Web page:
This isn’t meant to be boasting on my part, just simple observation; in contrast, I
- perform one set of each exercise to failure
- move quickly to the next set
- do compound lifts
- rarely socialize and don’t even own a phone, much less take it to the gym
I frequently have to stop after a set to catch my breath, and this is especially obvious when I do big compound exercises, such as squats, deadlifts, T-bar rows, weighted dips, and the like. But I can’t even say when I’ve ever seen another weightlifter in my gym stop to catch his breath. I don’t know, maybe I’m not looking hard enough, but it’s striking.
When the new study put their trainees in resistance training, it’s highly unlikely that they did a high-intensity routine. They most likely did a standard 3 set per exercise protocol, with plenty of rest between sets, 3 days a week, etc.
Most people aren’t psychologically cut out to do high-intensity weightlifting. It’s too demanding. Which explains the general lack of progress seen in most gym-goers.
If your heart and lungs are not working intensely, at least some of the anti-aging benefits of strength training are lost to you.
How to increase mitochondrial function and VO2max with weightlifting
1. Here’s a good example of high-intensity strength training: Shawn Baker, M.D., deadlifting 405 pounds for 20 reps. Note that toward the end he pauses, and it looks to me like he does this not so much for his muscles, but to catch his breath.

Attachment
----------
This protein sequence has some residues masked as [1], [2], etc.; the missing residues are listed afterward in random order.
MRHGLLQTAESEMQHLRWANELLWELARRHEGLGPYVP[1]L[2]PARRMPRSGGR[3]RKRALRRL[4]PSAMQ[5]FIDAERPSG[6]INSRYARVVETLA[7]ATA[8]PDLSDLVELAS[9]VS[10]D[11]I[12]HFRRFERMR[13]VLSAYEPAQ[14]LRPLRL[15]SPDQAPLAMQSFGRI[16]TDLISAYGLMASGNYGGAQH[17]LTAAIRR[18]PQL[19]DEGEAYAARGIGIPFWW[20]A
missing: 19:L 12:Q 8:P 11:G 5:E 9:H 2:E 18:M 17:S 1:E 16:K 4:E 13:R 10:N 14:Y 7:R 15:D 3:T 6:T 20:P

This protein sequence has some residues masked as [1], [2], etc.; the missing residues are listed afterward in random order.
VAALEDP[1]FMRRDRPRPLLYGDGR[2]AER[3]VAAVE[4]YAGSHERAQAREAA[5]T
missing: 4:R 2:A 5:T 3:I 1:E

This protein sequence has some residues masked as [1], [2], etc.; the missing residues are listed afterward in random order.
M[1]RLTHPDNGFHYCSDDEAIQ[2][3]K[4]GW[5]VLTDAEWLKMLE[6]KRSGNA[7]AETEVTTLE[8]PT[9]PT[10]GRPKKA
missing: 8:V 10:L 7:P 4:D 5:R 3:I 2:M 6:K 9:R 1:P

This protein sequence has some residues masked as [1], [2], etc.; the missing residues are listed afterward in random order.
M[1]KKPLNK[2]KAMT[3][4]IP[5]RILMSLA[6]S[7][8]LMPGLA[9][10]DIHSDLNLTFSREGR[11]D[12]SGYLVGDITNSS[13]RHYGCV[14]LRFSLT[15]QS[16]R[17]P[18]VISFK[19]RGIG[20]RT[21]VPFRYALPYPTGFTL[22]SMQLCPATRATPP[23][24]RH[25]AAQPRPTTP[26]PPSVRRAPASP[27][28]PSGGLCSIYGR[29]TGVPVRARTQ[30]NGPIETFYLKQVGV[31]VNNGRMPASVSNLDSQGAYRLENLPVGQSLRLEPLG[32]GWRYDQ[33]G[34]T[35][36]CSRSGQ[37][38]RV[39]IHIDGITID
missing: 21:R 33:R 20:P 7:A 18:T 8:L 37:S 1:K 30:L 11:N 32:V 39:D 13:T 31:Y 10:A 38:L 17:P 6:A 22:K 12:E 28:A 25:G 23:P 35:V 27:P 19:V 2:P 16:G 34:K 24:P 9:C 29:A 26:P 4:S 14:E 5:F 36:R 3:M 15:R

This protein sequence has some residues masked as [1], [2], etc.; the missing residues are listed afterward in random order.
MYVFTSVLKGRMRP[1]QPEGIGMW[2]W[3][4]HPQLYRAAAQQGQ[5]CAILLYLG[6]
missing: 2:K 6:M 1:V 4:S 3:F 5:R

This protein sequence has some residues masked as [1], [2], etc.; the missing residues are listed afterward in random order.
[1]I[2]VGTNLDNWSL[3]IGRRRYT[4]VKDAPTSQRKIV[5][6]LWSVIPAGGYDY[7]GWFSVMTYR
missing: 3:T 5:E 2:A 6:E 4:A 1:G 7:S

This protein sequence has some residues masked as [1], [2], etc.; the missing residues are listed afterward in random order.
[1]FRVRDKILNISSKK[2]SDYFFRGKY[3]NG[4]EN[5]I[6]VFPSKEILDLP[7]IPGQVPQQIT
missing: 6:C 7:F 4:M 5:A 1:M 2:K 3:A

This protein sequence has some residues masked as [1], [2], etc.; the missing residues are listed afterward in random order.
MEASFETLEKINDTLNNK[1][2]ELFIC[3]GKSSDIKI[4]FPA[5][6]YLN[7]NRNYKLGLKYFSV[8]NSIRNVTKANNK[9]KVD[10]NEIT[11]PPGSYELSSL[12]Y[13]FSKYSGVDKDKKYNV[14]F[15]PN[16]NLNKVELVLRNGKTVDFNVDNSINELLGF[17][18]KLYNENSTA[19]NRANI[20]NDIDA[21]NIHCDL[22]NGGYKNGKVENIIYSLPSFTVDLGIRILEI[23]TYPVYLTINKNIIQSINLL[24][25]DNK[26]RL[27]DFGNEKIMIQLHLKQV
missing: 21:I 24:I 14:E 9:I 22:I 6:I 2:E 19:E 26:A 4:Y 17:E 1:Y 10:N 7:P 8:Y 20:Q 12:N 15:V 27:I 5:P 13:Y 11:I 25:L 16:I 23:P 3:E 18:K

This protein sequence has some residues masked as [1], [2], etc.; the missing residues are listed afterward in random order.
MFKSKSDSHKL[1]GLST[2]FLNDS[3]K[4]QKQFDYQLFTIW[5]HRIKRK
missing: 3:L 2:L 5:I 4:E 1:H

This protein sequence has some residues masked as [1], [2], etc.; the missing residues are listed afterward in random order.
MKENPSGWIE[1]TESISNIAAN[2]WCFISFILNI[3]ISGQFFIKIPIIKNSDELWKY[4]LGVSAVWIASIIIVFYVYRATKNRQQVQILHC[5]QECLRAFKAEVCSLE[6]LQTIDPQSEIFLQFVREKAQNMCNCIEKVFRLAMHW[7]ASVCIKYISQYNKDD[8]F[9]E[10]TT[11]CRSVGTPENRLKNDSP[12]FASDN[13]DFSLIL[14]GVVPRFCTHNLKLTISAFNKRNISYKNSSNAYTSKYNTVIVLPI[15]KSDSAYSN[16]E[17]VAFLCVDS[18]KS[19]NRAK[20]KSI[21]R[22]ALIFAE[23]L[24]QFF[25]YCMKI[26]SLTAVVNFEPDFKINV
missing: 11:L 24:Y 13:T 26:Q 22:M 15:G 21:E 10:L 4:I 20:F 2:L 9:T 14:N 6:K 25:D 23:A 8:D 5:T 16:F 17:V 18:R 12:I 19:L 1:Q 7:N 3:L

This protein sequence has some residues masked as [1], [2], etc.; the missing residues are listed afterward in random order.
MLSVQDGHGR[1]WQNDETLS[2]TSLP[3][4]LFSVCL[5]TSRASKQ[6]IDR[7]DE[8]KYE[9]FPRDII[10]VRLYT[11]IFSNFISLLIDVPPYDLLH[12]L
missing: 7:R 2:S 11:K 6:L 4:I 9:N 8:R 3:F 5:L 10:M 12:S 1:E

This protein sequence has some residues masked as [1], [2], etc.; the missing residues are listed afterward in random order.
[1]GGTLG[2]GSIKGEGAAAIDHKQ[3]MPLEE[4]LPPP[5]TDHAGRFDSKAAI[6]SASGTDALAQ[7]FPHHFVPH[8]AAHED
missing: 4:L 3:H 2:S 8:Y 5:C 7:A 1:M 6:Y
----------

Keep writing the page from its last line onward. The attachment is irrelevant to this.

Trying to do this x 4 years- now on #zerocarb 405lb DL x 20 reps
50 years old-NO drugs, hormones, supplements, carbs or belt
— Shawn Baker MD (@SBakerMD) March 23, 2017
Dr. Baker is 50-years-old, eats zero carb, and is a world-record holder in his age group for 1000 meter rowing.
Compound exercises, like deadlifts, squats, dips, bench, overhead, maximize the use of heart, lungs, and circulation, and will robustly increase mitochondrial function. Isolation exercises like biceps curls and triceps pulldowns are much less effective for this.
Note, this is not Crossfit, which carries a high risk of injury. All exercises must be done with good form and attention to safety.
2. Move quickly to the next set. “Quickly” is subjective of course, but don’t wait minutes or until you feel all rested and ready. Attack your workout.
3. Do an adequate number of repetitions. Lifting at your max weight for low reps (1RM) does little to improve cardiovascular conditioning.
4. Finally, you can always add a set or two of actual HIIT at the end of your strength training. For example, a 20-second all-out bout on the stationary cycle at the end of my workout leaves me gasping for breath. Sometimes I do a set or two of jump rope.
Weightlifting robustly increases VO2max and mitochondrial function, but it must be done right. Since the extent to which strength training improves VO2max depends on initial state of conditioning, someone who is already highly trained but wants to improve VO2max even more should add some HIIT to his strength training.